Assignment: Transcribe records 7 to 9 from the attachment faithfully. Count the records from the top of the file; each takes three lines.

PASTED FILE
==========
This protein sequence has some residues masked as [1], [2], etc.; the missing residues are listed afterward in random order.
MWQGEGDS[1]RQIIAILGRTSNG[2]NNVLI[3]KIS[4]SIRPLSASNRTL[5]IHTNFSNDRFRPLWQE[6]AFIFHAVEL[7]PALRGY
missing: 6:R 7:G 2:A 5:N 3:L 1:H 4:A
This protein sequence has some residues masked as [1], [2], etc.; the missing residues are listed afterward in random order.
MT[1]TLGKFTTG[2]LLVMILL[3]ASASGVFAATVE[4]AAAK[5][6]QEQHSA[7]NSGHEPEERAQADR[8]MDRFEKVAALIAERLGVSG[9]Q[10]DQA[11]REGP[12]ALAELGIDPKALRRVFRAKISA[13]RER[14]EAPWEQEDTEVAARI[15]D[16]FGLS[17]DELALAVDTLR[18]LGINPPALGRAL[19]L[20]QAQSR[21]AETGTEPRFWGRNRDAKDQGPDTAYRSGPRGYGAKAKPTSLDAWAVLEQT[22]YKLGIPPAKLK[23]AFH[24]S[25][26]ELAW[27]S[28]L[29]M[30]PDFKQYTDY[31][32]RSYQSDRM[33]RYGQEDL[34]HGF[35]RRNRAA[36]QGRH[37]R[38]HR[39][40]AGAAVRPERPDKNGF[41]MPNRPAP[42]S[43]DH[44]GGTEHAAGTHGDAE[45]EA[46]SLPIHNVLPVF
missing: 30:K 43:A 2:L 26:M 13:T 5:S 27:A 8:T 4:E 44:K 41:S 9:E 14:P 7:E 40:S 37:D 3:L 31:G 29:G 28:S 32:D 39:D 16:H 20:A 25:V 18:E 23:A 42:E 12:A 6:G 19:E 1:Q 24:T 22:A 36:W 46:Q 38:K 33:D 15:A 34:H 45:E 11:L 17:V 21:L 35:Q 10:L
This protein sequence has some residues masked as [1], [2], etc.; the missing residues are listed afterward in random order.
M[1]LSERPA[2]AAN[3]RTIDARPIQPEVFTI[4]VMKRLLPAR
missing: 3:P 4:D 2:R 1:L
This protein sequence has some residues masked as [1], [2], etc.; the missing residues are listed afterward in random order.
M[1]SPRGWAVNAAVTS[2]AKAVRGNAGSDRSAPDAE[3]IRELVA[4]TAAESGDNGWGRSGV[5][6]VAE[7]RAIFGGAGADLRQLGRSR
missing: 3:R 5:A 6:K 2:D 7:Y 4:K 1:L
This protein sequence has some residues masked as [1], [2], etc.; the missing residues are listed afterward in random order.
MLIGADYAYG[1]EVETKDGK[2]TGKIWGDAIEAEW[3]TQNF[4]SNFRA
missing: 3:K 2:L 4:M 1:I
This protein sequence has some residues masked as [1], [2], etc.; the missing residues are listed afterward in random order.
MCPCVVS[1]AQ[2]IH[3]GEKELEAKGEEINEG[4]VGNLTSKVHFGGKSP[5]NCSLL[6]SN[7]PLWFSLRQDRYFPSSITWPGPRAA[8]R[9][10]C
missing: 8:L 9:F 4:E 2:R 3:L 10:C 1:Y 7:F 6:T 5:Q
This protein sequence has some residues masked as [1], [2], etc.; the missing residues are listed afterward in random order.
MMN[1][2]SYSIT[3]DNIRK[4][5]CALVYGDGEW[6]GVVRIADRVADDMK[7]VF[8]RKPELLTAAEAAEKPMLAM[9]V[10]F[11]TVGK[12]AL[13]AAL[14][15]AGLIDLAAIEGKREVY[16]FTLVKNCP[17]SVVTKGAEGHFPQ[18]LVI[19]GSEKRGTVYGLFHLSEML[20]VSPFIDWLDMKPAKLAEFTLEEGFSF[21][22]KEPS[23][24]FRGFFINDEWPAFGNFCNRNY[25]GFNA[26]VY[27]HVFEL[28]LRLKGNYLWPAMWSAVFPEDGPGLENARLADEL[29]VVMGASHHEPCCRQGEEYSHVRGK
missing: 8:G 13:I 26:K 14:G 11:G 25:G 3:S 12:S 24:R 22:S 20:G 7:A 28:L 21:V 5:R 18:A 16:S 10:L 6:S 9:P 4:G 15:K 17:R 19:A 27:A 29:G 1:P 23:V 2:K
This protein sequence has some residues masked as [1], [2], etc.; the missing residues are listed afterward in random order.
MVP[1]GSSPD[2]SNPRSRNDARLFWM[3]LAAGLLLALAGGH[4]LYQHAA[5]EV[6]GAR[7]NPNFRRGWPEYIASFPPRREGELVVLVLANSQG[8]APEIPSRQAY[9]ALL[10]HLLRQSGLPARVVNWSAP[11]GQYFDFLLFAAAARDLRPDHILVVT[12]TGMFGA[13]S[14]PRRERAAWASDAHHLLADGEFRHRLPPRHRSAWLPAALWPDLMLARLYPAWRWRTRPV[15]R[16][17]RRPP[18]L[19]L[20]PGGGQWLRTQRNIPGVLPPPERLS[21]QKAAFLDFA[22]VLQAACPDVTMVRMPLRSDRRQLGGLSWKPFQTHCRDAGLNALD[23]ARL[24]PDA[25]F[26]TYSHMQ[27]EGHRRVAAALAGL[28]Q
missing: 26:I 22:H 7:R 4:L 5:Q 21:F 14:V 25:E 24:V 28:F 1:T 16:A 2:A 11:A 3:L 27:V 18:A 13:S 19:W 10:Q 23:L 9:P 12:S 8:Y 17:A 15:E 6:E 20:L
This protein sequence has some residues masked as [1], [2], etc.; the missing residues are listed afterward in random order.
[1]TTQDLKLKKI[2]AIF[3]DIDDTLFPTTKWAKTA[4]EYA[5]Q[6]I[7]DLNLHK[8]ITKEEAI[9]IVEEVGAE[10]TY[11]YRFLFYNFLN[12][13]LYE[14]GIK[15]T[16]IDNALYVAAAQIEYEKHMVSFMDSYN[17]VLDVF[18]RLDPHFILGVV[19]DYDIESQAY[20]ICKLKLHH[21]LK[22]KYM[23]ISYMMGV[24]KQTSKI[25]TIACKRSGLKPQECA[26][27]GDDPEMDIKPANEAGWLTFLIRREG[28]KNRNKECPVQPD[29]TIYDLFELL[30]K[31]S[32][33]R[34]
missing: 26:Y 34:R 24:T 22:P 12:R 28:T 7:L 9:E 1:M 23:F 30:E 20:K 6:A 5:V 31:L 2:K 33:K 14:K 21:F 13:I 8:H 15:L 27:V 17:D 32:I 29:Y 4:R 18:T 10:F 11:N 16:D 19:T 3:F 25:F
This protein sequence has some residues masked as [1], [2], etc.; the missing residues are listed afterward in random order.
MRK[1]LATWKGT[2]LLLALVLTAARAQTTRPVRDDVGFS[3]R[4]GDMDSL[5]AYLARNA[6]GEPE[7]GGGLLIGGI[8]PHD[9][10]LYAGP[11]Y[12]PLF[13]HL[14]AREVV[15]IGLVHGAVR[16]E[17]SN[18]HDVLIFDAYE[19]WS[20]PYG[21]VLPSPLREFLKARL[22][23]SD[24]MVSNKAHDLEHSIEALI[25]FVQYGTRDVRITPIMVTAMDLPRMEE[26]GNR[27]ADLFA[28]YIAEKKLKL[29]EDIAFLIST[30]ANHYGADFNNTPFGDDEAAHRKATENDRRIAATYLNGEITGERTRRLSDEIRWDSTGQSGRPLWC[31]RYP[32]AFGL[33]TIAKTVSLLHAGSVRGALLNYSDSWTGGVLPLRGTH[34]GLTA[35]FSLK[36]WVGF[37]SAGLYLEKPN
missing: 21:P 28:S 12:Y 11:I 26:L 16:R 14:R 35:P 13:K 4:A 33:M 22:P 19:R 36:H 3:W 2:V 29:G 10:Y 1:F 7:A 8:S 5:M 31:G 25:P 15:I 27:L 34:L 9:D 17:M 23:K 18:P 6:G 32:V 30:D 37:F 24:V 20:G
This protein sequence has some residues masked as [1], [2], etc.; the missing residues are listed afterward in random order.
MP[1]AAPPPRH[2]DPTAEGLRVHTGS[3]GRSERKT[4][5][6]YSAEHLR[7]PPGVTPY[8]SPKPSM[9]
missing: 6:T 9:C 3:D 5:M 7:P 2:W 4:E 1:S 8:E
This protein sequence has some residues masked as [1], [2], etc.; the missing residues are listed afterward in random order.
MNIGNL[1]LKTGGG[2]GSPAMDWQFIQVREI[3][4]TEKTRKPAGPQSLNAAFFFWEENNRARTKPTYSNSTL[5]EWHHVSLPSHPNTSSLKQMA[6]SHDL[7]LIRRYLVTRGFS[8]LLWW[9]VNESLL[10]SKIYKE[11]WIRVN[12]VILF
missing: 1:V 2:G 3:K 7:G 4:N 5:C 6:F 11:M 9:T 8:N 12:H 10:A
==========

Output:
This protein sequence has some residues masked as [1], [2], etc.; the missing residues are listed afterward in random order.
MMN[1][2]SYSIT[3]DNIRK[4][5]CALVYGDGEW[6]GVVRIADRVADDMK[7]VF[8]RKPELLTAAEAAEKPMLAM[9]V[10]F[11]TVGK[12]AL[13]AAL[14][15]AGLIDLAAIEGKREVY[16]FTLVKNCP[17]SVVTKGAEGHFPQ[18]LVI[19]GSEKRGTVYGLFHLSEML[20]VSPFIDWLDMKPAKLAEFTLEEGFSF[21][22]KEPS[23][24]FRGFFINDEWPAFGNFCNRNY[25]GFNA[26]VY[27]HVFEL[28]LRLKGNYLWPAMWSAVFPEDGPGLENARLADEL[29]VVMGASHHEPCCRQGEEYSHVRGK
missing: 8:G 13:I 26:K 14:G 11:G 25:G 3:S 12:S 24:R 22:S 20:G 7:A 28:L 21:V 5:R 18:A 16:S 10:L 6:S 9:P 4:G 15:K 17:R 19:A 27:A 29:G 1:P 23:V 2:K
This protein sequence has some residues masked as [1], [2], etc.; the missing residues are listed afterward in random order.
MVP[1]GSSPD[2]SNPRSRNDARLFWM[3]LAAGLLLALAGGH[4]LYQHAA[5]EV[6]GAR[7]NPNFRRGWPEYIASFPPRREGELVVLVLANSQG[8]APEIPSRQAY[9]ALL[10]HLLRQSGLPARVVNWSAP[11]GQYFDFLLFAAAARDLRPDHILVVT[12]TGMFGA[13]S[14]PRRERAAWASDAHHLLADGEFRHRLPPRHRSAWLPAALWPDLMLARLYPAWRWRTRPV[15]R[16][17]RRPP[18]L[19]L[20]PGGGQWLRTQRNIPGVLPPPERLS[21]QKAAFLDFA[22]VLQAACPDVTMVRMPLRSDRRQLGGLSWKPFQTHCRDAGLNALD[23]ARL[24]PDA[25]F[26]TYSHMQ[27]EGHRRVAAALAGL[28]Q
missing: 26:I 22:H 7:R 4:L 5:Q 21:F 14:V 25:E 24:V 28:F 1:T 16:A 2:A 11:A 3:L 27:V 18:A 13:S 19:W 10:Q 23:L 9:P 12:S 8:Y 17:A 15:E 6:E 20:L
This protein sequence has some residues masked as [1], [2], etc.; the missing residues are listed afterward in random order.
[1]TTQDLKLKKI[2]AIF[3]DIDDTLFPTTKWAKTA[4]EYA[5]Q[6]I[7]DLNLHK[8]ITKEEAI[9]IVEEVGAE[10]TY[11]YRFLFYNFLN[12][13]LYE[14]GIK[15]T[16]IDNALYVAAAQIEYEKHMVSFMDSYN[17]VLDVF[18]RLDPHFILGVV[19]DYDIESQAY[20]ICKLKLHH[21]LK[22]KYM[23]ISYMMGV[24]KQTSKI[25]TIACKRSGLKPQECA[26][27]GDDPEMDIKPANEAGWLTFLIRREG[28]KNRNKECPVQPD[29]TIYDLFELL[30]K[31]S[32][33]R[34]
missing: 26:Y 34:R 24:T 22:P 12:R 28:T 7:L 9:E 1:M 23:F 30:E 20:K 6:A 5:V 31:L 2:K 33:K 14:K 21:F 13:I 8:H 15:L 27:V 17:D 32:I 29:Y 4:R 18:T 10:F 11:N 16:D 19:T 3:F 25:F